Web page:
Running Code Snippets
|Last Updated||13 November 2019|
There may be times when you need to quickly write and execute code outside of a project or application. This may be useful, for example, when learning Kotlin or evaluating expressions. Let's have a look at three handy ways we can use to run Kotlin code quickly:
- Scratches let us write and run code in a temporary file outside of our project in the IDE.
- Worksheets are like scratches, but they reside within projects.
- REPL (Read-Eval-Print-Loop) runs code in an interactive console.
Scratches and worksheets
The Kotlin plugin for IntelliJ IDEA supports scratches and worksheets.
Scratches let us create code drafts in the same IDE window as our project and run them on the fly. Scratches are not tied to projects; you can access and run all your scratches from any IntelliJ IDEA window on your OS.
To create a Kotlin scratch, click File | New | Scratch file and select the Kotlin type.
In turn, worksheets are project files: they are stored in project directories and tied to the project modules. Worksheets are useful for writing code parts that don't actually make a software unit but should still be stored together in a project. For example, you can use worksheets for education or demo materials.
To create a Kotlin worksheet in a project directory, right-click the directory in the project tree and select New | Kotlin Worksheet.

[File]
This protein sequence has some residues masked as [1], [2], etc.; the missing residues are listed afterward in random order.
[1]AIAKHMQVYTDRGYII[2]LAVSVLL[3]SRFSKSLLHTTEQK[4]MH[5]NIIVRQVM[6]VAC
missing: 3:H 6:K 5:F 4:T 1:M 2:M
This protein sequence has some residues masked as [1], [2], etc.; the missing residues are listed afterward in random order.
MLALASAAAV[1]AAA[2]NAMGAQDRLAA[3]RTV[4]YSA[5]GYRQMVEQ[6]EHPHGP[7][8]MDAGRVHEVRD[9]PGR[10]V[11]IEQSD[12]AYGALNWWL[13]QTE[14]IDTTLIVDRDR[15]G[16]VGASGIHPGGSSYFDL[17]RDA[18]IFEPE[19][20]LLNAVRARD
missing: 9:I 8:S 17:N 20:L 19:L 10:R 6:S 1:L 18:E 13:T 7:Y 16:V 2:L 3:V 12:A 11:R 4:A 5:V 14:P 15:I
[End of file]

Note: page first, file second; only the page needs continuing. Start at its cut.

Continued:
In scratches and worksheets, you can write any valid Kotlin code. Syntax highlighting, auto-completion, and the other IntelliJ IDEA code
editing features are all supported too. Note that there's no need for declaring the
main function: all the
code you write is executed as if it would be in the body of
Once you have finished writing your code in a scratch or a worksheet, click Run. The execution results will appear in the lines opposite your code.
IntelliJ IDEA can run the code from scratches and worksheets automatically. To get the execution results when you stop typing, switch on the Interactive mode.
We can use classes or functions from a Kotlin project, in our scratches and worksheets.
Worksheets automatically get access to classes and functions from the module where they reside.
To use classes or functions from a project in a scratch, import them into the scratch file as usual with the
import statement. Then write your code and run it with the appropriate module selected in Use classpath of module list.
Both scratches and worksheets use the compiled versions of connected modules. So, if you modify a module's source files, the changes will propagate to scratches and worksheets when you rebuild the module. To rebuild the module automatically before each run of a scratch or a worksheet, select Make before Run.
Running as REPL
To evaluate each particular expression in a scratch or a worksheet, run it with Use REPL selected. The code will be
executed the same way as in REPL: the code lines will run sequentially, providing results of each call.
You can later refer to the results by the names
res* shown in the corresponding lines.
REPL (Read-Eval-Print-Loop) is a tool for running Kotlin code interactively. REPL lets you evaluate expressions and code chunks without creating projects or even functions if you don't need them.
To run REPL in IntelliJ IDEA, open Tools | Kotlin | Kotlin REPL.
To run REPL in the OS command line, open /bin/kotlinc-jvm from the directory of standalone Kotlin compiler.
The REPL command line interface will open. You can enter any valid Kotlin code and see the result. The results are printed as
variables with auto-generated names like
res*. You can later use such variables in the code you run in REPL.
REPL supports multiline input as well. The result of the multiline input is the value of its last expression.